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Book Review: The Aristocracy of Talent: How Meritocracy Made the Modern World

by Adrian Wooldridge

Olympics fans aside, meritocracy doesn’t have many friends these days. Social-justice advocates view the meritocracy as a swindle, giving white people an excuse to hoard their privilege and leaving minorities only crumbs. On the right, populists look at a recession, forever wars in Iraq and Afghanistan, and a globalized economy that has taken away their jobs and destroyed their towns and regard the designated experts with disgust. Crème-de-la-crème meritocrats such as Harvard professor Michael Sandel and Yale law professor Daniel Markovits decry the smugness, entitlement, and soul-draining rat race promoted by our machinery of higher education, the very system that gives them their own prestige.

The great virtue of The Aristocracy of Talent: How Meritocracy Made the Modern World, by longtime Economist editor and writer Adrian Wooldridge, is that while acknowledging the harsh truths of these critiques, it forces us to ponder the next question only tepidly addressed by others on this beat: If not meritocracy, then what? How should societies allocate status and the power to make the big decisions?

Scour Wooldridge’s expansive history of the conundrum, and you’ll be hard-pressed to find satisfying alternatives. In fact, from his telling, you might conclude that raw evolutionary psychology rather than studied political science or ethics best explains how most societies have operated. Families and clans, not individuals, were “the basic unit of society,” he writes. Sons inherited land and titles, daughters were bartered for more, and both passed their unearned privileges onto their own children regardless of their progeny’s character, intelligence, or interest in doing certain jobs. Likewise, serfs grew their superiors’ food, and servants dressed their masters in silk breeches for no reason other than that they were born to do so. If a peasant was blessed with Einstein’s brains or Lincoln’s political wisdom, it would make no difference in his or her life path; “tillers tilled and thatchers thatched,” as Wooldridge writes. No doubt the hoi polloi grumbled about their masters, but the arrangement was widely accepted as natural and just. It was individual ambition that represented a danger to what was thought to be a God-given social order.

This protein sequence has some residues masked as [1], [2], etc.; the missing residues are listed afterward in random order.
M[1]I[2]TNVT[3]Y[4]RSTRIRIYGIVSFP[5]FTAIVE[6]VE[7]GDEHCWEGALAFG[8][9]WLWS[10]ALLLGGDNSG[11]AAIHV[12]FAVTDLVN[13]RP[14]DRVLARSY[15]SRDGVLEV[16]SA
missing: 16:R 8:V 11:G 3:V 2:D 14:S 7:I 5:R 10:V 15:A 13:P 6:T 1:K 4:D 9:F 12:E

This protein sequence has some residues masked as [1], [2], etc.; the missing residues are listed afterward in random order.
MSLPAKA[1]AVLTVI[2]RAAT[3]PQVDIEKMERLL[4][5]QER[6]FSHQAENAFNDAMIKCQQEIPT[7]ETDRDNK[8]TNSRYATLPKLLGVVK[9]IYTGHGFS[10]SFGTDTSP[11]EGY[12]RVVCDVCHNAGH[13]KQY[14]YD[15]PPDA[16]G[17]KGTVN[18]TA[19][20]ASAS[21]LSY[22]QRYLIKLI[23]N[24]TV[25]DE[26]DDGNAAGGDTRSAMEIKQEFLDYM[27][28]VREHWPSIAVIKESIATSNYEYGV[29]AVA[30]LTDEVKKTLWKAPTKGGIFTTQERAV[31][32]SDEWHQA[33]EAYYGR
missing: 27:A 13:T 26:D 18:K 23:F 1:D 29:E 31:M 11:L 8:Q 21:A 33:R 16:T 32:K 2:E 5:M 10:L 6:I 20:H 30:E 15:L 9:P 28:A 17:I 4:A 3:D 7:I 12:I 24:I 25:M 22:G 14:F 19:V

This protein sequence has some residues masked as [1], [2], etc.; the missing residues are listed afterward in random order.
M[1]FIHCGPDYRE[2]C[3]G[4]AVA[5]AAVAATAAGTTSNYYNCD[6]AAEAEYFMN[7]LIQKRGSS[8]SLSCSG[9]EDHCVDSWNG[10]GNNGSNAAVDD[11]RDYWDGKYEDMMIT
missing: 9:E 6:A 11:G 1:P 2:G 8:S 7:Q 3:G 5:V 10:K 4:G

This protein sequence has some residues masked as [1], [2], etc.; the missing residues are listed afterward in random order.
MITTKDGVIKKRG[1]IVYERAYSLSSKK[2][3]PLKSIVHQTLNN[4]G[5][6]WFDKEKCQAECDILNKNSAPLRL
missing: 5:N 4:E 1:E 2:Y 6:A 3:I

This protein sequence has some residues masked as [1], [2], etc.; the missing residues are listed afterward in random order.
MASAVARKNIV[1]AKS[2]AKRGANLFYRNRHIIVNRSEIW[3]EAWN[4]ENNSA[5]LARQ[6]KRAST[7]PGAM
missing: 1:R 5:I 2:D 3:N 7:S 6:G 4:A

Of course, the powers-that-were had every reason to advance the idea that inherited privilege was divinely ordained—but the truth is, for many centuries favoring kin was about the only game around. Plato was the first to imagine a system that would give power to those more worthy. The guardians of his Republic would be “men of gold”: those with natural talents, pedigree be damned. Notably, he believed the family was the biggest threat to the just polity; kin would always embrace kin. To short-circuit this stubborn fact, he proposed taking future guardians of each generation away from their parents in order to prepare them for leadership through intensive physical, intellectual, and philosophical training. (Plato doesn’t specify how he would locate the prodigies.)